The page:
A cop called me to ask me to come to the station to ask me some questions. When I asked what it was in regards to he said a business has a theft case (accusing me) but he couldn't say any details. Do I have to go in? Should I have a lawyer before I answer questions?
You don't have to "go down to the station" and answer questions. They want to make incriminatory statements. Do NOT go. Speak to a lawyer and the decide the best course forward.
DUI / DWI Attorney
Attorney Solis is correct. Do not go down to the police station. Do not try to explain yourself or try to do anything to talk your way out of the situation.
Call a local criminal defense attorney immediately. If the police are interested in speaking to you, then you need to have the protection of a criminal defense attorney.
Use the Avvo find a lawyer function for this purpose
Answering this question does not create an attorney-client relationship between us. The answer given is for informational purposes only and is not a substitute for contacting an attorney licensed to practice in your jurisdiction and obtaining legal advice from such an attorney.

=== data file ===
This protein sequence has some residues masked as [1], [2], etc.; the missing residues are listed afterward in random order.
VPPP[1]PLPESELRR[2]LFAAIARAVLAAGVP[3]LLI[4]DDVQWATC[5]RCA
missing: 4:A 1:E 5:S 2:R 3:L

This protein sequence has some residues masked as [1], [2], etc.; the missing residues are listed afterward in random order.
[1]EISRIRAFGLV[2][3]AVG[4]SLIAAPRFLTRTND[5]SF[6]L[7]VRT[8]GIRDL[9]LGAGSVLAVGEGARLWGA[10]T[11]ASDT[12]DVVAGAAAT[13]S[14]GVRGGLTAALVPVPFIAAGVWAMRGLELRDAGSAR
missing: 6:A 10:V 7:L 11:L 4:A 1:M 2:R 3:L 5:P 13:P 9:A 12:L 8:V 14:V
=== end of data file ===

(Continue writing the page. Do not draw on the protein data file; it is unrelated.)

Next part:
If you "had to go" they would show up at your door with hand cuffs. They do not have enough evidence to arrest you, so instead they are asking you to come there. Basically, they are hoping to convince you to come in and confess because they do not have enough without a confession. DO NOT GO. They will pressure you. If they continue, hire an attorney to draft a letter saying you do not wish to speak with them.
This is not intended as individual legal advice and there is no attorney client relationship established by this answer. It is advisable that you seek individualized legal assistance. This is not a substitute for hiring an attorney.
I agree with my colleagues. DO NOT GO! If the cops had probable cause against you, they would arrest you. If they thought you had evidence, the prosecutors would subpoena you. Contact a criminal attorney in Hawaii who can advise you about the best way to proceed.
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NOT LEGAL ADVICE. FOR EDUCATION AND INFORMATION ONLY. Mr. Rafter is licensed to practice in the Commonwealth of Virginia and the US Federal Courts in Virginia. There is no implied or actual attorney-client relationship arising from this education exchange. You should speak with an attorney licensed in your state, to whom you have provided all the facts before you take steps that may impact your legal rights. Mr. Rafter is under no obligation to answer subsequent emails or phone calls related to this matter.